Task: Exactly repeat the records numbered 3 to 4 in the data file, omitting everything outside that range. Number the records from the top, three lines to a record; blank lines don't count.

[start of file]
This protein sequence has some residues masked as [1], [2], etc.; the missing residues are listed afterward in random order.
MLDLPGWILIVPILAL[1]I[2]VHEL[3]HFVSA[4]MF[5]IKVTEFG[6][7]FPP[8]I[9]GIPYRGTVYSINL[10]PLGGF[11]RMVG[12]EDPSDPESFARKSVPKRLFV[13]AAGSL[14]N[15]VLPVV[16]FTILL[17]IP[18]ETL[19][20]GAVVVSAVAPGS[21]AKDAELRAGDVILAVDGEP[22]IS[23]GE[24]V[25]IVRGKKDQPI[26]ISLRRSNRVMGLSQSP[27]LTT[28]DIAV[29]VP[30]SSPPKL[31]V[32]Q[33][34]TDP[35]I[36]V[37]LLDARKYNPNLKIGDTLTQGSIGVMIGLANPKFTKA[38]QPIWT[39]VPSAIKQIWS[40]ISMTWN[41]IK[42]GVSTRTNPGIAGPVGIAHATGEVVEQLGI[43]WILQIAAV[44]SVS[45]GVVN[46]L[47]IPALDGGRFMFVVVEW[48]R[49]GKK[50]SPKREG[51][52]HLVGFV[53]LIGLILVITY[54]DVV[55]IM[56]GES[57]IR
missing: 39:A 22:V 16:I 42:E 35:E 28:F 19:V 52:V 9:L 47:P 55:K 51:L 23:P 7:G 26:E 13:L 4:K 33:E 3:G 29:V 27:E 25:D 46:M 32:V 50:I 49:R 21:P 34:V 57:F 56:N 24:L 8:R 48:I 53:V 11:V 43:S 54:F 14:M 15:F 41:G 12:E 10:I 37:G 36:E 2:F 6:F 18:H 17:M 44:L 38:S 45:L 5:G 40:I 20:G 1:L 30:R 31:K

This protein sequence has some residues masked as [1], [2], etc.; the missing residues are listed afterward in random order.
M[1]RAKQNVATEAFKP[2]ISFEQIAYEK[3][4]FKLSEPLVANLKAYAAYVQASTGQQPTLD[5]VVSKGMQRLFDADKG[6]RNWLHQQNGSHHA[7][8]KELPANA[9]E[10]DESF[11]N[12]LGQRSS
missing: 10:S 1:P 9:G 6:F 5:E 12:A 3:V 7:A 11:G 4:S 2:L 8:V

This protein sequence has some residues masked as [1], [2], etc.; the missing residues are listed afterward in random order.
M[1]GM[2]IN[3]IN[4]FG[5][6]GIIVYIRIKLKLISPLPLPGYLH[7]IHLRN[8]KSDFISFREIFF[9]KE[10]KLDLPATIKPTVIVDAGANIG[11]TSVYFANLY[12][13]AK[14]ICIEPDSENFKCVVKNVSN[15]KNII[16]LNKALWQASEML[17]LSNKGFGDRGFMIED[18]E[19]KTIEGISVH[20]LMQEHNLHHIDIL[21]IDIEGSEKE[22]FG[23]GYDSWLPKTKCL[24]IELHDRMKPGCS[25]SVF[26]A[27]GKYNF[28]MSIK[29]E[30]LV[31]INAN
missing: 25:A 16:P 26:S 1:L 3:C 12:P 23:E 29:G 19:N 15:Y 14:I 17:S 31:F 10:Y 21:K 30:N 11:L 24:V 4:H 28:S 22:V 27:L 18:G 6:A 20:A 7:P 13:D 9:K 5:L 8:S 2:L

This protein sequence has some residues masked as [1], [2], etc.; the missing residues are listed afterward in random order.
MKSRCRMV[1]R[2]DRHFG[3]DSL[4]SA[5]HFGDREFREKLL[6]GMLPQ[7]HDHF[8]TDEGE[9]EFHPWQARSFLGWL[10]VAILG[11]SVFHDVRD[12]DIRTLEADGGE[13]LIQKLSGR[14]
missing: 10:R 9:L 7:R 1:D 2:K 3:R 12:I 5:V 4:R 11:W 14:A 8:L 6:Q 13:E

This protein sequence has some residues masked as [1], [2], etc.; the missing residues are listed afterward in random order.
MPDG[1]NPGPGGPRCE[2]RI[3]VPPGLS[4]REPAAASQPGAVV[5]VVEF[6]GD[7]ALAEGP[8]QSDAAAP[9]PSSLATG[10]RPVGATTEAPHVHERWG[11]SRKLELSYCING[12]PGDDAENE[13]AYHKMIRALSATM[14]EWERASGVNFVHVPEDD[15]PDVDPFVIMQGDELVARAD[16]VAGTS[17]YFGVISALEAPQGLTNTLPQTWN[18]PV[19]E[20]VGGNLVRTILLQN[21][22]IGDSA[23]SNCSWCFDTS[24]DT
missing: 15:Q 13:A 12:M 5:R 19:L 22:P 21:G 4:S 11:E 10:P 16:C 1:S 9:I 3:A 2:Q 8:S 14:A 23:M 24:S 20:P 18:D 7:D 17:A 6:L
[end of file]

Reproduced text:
This protein sequence has some residues masked as [1], [2], etc.; the missing residues are listed afterward in random order.
M[1]GM[2]IN[3]IN[4]FG[5][6]GIIVYIRIKLKLISPLPLPGYLH[7]IHLRN[8]KSDFISFREIFF[9]KE[10]KLDLPATIKPTVIVDAGANIG[11]TSVYFANLY[12][13]AK[14]ICIEPDSENFKCVVKNVSN[15]KNII[16]LNKALWQASEML[17]LSNKGFGDRGFMIED[18]E[19]KTIEGISVH[20]LMQEHNLHHIDIL[21]IDIEGSEKE[22]FG[23]GYDSWLPKTKCL[24]IELHDRMKPGCS[25]SVF[26]A[27]GKYNF[28]MSIK[29]E[30]LV[31]INAN
missing: 25:A 16:P 26:S 1:L 3:C 12:P 23:E 29:G 19:N 15:Y 14:I 17:S 31:F 10:Y 21:K 30:N 11:L 24:V 4:H 28:S 22:V 27:L 18:G 6:A 20:A 7:P 13:D 9:K 5:L 8:S 2:L

This protein sequence has some residues masked as [1], [2], etc.; the missing residues are listed afterward in random order.
MKSRCRMV[1]R[2]DRHFG[3]DSL[4]SA[5]HFGDREFREKLL[6]GMLPQ[7]HDHF[8]TDEGE[9]EFHPWQARSFLGWL[10]VAILG[11]SVFHDVRD[12]DIRTLEADGGE[13]LIQKLSGR[14]
missing: 10:R 9:L 7:R 1:D 2:K 3:R 12:I 5:V 4:R 11:W 14:A 8:L 6:Q 13:E